by Steve, January 20th, 2009

Bob Packwood

  • Offense: sexual abuse and assault, cover-up.
  • Cover-up aided by: The Oregonian
  • Story broken by: The Washington Post, November 1992
  • Outcome: resignation in disgrace from the US Senate after a unanimous Senate Ethics Committee vote to expel him

Neil Goldschmidt

  • Offense: statutory rape, cover-up.
  • Cover-up aided by: The Oregonian
  • Story broken by: Willamette Week, May 2004
  • Outcome: far-reaching public disgrace and resignation from life as a public figure

________________________

  • Offense: sexual impropriety, cover-up
  • Cover-up aided by: The Mercury (whose former news editor took a job with the administration)
  • Story broken by: Willamette Week, January 2009
  • Outcome: ________________________________

This has nothing to do with Sam Adams being gay, obviously.

This story is about powerful men from Oregon who can’t keep their dicks in their pants, and the local newspapers who protect them.

Atheists, welcome. Socialists? Not so much.

by Steve, January 20th, 2009

politicsI should be thrilled, as an atheist, to be on President Obama’s short list: “Christians and Muslims. Jews and Hindus — and non-believers.” Seriously. For all the God goin’ around today (some of it a tad — ahem — intolerant), I was surprised to get an atheist shout-out. (As for my Sikh, Buddhist, Wiccan, Pagan, Confucianist, Shintoist, Jainist, Bahá’í, and agnostic brothers and sisters, they may not feel so special being grouped in with us non-believers.)

Less surprising was President Obama’s ode to the market and its “power to generate wealth and expand freedom.”

Well, it’s sure provided the idle rich with a lot more wealth and freedom over the past 30 years, but any student of economics knows the market doesn’t create wealth. It merely distributes wealth, which is created from capital and raw materials by human labor. The market has proven itself very adept at the upward redistribution of wealth from those who create it to those who finance it.

Obama’s proposed trillion dollar (we all know it’ll get there) stimulus plan is a bastard child of New Deal-style public works investment and Reagan-era trickle down (better-termed “shovel up”) economics.

Them rich capitalist bastards don’t need any damned retro-active tax breaks. In fact, we need to levy a wealth tax on their accumulated capital, and use it to finance even more public investment. The kind that not only builds roads and schools, but also reinforces our tattered social safety net with universal cradle-to-grave health care.

Don’t get me wrong, folks. I’ve been doing the happy dance all day, ‘cuz George W. Bush went riding off into the sunset today, and the election of Barack Hussein Obama II is undoubtedly one of the most important milestones in our nation’s history. His suspension of the kangaroo court at Gitmo is a significant ray of hope, even as he continues the jingoistic talk of being “at war, against a far-reaching network of violence and hatred.”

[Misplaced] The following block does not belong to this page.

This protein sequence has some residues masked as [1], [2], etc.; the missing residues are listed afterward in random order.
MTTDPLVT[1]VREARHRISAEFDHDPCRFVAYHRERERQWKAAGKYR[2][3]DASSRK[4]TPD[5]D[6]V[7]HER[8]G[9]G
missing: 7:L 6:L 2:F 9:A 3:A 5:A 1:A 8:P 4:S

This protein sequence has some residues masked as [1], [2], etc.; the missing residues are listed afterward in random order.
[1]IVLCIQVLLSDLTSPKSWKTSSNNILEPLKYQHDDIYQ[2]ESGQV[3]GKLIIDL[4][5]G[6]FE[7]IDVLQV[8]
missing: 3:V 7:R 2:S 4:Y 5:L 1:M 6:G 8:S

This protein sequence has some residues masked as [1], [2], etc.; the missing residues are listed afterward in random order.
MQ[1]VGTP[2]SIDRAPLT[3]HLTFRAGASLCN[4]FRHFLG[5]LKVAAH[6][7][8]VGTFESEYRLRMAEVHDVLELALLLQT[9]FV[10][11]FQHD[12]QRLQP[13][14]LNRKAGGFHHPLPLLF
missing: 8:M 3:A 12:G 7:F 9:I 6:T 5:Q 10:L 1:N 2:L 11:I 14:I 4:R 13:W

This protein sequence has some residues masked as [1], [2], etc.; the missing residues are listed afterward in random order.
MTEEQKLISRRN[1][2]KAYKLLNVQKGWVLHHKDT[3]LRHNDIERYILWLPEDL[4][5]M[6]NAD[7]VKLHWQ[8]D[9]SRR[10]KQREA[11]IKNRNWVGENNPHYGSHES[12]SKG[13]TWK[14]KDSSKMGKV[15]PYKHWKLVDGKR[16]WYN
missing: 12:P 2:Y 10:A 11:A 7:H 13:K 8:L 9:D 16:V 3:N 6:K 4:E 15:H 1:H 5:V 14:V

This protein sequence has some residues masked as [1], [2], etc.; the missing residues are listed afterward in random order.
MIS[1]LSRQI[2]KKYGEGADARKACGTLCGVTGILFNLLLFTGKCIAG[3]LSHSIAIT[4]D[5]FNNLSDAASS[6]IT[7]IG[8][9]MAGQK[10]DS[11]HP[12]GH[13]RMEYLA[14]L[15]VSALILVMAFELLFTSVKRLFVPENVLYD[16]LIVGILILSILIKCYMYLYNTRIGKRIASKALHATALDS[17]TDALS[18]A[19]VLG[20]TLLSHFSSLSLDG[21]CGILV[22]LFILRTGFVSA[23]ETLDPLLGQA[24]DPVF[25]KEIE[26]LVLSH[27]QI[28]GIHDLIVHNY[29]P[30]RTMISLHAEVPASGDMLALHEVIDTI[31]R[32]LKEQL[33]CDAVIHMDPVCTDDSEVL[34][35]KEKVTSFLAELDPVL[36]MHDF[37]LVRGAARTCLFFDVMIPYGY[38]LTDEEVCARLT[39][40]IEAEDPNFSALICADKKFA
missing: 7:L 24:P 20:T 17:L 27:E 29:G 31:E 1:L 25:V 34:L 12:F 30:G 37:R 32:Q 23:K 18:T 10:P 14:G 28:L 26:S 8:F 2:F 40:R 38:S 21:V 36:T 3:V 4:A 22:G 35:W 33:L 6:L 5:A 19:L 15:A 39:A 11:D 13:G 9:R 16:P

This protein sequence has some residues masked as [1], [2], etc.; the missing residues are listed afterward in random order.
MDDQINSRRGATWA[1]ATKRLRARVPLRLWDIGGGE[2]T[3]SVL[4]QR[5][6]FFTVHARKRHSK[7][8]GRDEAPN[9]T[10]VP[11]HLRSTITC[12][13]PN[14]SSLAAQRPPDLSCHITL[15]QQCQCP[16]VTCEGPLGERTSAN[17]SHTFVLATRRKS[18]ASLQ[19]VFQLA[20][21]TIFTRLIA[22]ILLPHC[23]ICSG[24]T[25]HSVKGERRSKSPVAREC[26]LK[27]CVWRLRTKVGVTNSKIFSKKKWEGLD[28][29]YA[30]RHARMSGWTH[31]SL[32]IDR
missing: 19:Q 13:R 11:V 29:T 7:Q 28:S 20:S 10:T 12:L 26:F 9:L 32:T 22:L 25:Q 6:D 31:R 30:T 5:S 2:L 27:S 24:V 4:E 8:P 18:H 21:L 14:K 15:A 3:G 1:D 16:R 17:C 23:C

(The notion of a “war on violence” is more ironic than a “war on terror” is risible, and equally absurd, isn’t it?)

Sam Adams: It’s not the crime…

by Steve, January 20th, 2009

…it’s the cover-up.

Also, it’s not about sex, it’s about power.

Randy Leonard says this wouldn’t be an issue if Adams weren’t gay.

Evidently, he never heard about “that woman.”

That’s all I’ve got to say about it for now.

Let us pray

by Steve, January 20th, 2009

There are about 2% of Americans who are homosexual or gay and lesbian people. We should not let 2% of the population change the definition of marriage.

This is not even just a Christian issue. It’s a humanitarian and human issue.

Pastor Rick Warren, in support of California’s Prop. 8

Clinton waited until he was sworn in before pissing of the LGBT community members who helped elect him. Obama went ahead and did it before being sworn in.

Huh.

Aretha almost makes up for it. Almost.

How about a little R-E-S-P-E-C-T, Mr. President?

For those who fetishize consensus

by Steve, January 19th, 2009

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I do not determine what is right and wrong by looking at the budget of my organization or by taking a Gallup poll of the majority opinion. Ultimately a genuine leader is not a searcher for consensus but a molder of consensus.

–Martin Luther King, Jr., in his speech “Domestic impact of the war”, National Labor Leadership Assembly for Peace, November 1967

Portland rallies for the people of Gaza

by Steve, January 9th, 2009

warI have been completely unable to take in, process and write about what’s going on in Gaza right now. Juan Cole, as usual, has expert analysis on his blog, as well as on Salon.

If you know nothing else about this carnage, know that your tax money is going to slaughter women, children, and the elderly. This is not “fighting”, as they keep saying on NPR, this is a massacre.

Cease fire now!

Protest the attacks on Gaza, 11 am – 1 pm Saturday, January 10, NE 13th and Broadway in Portland.

Demonstration against the Israeli attacks on Palestinians

3 pm, January 10, Pioneer Courthouse Square

Called for by Americans United for Palestinian Human Rights, Portland Peaceful Response Coalition, Sabeel North America, American Jews for a Just Peace and other organizations. For further information, contact Hala Gores at Hala@goreslaw.com or (503)307-9339 or Peter Miller at Pmiller@auphr.org or (503)358-7475.